How the ear deals with the characteristics of a single-ended tube power amplifier is quite interesting. The human ear is a non-linear encoder of information, and excess second harmonic blends in to form the impression of an additional sub-harmonic. This technique was deliberately employed in small radios in the 1940′s to create a richer sound, then referred to as “synthetic bass” (Radiotron, pages 616, 676). The Radiotron Designer’s Handbook notes, “It should be emphasized that this is not the same as true bass, and does not constitute fidelity.”
The frequency response errors of some single-ended tube amplifiers tends to create a high frequency boost and a low frequency cut, in one case approximately +/- 3 dB (Stereophile, Jan. 1994, page 108). The subjective effect of the low frequency loss might perhaps be partially offset by the second harmonic distortion.
Earlier I noted that the triode could be the most linear of amplifying devices. I left this small hedge because it is possible to build a rather flawed triode as well. The 300B is a highly linear tube. In fact, the high voltage supplies in the Renaissance Seventy/Seventy do not vary by one volt over the range from idle to clipping, indicating an absence of rectification effect (distortion). The type 845 is also a very linear tube, although requiring higher drive voltages, which can result in more overall distortion. The 211 is a bit more problematic; it requires a large drive voltage and drive power to deliver full output. In such operation (Class A2) the tube is said to “draw grid current.” Entering the grid current region may cause a sort of crossover behavior as the driver stage is abruptly called to provide significant power into a suddenly lower impedance load (Moir, page 281; Ravenswood, Fixed Bias, Audio, Feb. 1958, page 48). Amplifiers running subscript 2 operation often may be identified by the use of a power tube (2A3, 300B, etc.) in the driver position. The 211 and 845 also require very high plate voltages (800-1200 VDC), about twice that of the 300B, and desire a higher load impedance, both of which complicate output transformer design.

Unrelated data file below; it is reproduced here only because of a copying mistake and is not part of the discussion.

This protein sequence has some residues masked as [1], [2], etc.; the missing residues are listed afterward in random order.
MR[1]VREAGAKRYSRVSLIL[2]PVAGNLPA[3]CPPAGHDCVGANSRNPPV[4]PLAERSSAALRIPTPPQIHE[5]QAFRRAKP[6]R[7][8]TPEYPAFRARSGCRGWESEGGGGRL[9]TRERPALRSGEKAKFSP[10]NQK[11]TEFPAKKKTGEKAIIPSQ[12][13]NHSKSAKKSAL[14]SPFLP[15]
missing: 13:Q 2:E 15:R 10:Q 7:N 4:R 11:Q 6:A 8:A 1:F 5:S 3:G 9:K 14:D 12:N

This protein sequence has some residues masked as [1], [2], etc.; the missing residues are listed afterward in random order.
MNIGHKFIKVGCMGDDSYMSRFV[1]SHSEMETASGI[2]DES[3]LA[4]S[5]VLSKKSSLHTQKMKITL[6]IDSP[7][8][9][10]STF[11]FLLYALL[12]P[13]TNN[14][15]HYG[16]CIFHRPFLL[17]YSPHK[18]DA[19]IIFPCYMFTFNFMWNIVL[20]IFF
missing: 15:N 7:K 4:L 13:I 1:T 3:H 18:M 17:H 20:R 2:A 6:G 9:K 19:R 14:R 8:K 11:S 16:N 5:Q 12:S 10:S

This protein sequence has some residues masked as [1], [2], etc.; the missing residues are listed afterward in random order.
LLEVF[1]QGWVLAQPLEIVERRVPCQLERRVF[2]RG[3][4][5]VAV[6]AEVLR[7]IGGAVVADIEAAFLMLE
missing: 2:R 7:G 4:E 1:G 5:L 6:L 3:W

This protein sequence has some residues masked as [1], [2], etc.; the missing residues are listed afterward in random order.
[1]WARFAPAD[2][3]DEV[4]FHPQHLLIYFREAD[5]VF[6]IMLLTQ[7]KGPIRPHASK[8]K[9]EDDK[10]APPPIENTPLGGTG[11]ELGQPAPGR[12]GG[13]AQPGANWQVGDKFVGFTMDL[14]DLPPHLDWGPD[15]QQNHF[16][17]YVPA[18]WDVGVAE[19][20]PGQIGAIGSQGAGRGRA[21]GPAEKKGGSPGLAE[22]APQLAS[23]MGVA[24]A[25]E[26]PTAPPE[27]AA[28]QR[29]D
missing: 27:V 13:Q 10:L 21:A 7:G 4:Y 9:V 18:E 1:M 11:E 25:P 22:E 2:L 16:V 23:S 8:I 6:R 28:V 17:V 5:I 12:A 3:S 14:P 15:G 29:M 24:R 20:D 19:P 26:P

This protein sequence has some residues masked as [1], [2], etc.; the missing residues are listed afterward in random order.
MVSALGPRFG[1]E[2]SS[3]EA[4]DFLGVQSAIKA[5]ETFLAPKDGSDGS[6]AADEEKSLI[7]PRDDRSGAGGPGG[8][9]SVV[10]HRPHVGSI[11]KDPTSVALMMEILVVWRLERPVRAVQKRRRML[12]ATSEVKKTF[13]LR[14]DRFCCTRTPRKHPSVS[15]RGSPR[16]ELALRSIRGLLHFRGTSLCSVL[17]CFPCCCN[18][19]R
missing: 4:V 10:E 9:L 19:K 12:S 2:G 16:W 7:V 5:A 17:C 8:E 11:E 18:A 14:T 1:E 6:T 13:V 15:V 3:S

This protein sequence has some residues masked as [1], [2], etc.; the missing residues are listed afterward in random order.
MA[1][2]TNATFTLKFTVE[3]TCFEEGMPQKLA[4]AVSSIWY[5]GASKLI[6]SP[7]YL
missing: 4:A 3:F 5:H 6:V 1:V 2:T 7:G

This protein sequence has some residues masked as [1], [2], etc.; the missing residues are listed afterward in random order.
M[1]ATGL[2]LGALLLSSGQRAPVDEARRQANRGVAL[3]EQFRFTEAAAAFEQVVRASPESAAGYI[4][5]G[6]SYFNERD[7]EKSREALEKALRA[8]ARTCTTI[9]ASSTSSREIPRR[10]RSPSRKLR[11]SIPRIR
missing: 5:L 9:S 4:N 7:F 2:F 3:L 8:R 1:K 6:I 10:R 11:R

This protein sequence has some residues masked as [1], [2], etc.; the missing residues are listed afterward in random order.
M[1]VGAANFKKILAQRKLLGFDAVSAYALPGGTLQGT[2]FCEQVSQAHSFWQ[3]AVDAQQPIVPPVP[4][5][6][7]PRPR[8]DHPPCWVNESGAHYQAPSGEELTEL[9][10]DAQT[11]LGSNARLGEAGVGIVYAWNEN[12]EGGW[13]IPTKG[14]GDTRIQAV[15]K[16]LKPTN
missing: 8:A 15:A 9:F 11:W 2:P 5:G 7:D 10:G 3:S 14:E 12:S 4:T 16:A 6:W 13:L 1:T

It has been asserted by some contemporary designers that one can not hear second harmonic distortion of 10% to 20%, such as may be produced by some single-ended tube amps. However, I find no corroboration of this, and in the Renaissance Seventy/Seventy hold the sum of all harmonic distortion, including the second, to approximately 2% at clipping without negative feedback.
It is also worth noting that multi-grid tubes, such as the KT88, connected as triodes often do not exhibit linearity comparable to the 300B, 845, or 211 tube types, although this connection may have some advantages over traditional pentode/beam power operation.
In any event, I do not think that THD as such is actually what we hear. I believe that it shadows something that we do hear in the context of analogue tube equipment. As a case in point, there was a 1987 Journal of the Audio Engineering Society (JAES) publication of a study by Dolby Labs’ Louis Fiedler, in which, if memory serves, .005% THD in a digital system was clearly audible to all listeners. Several times this amount would not be detectable in a similar tube analogue set up. Some other measurement likely will be found significant in the context of the a/d/a cycle, and will probably be meaningless when applied to tube amplifiers. At the end of the day, the human auditory system is a marvelously arcane recognizer of patterns, and we are not able to mimic it with our test instruments.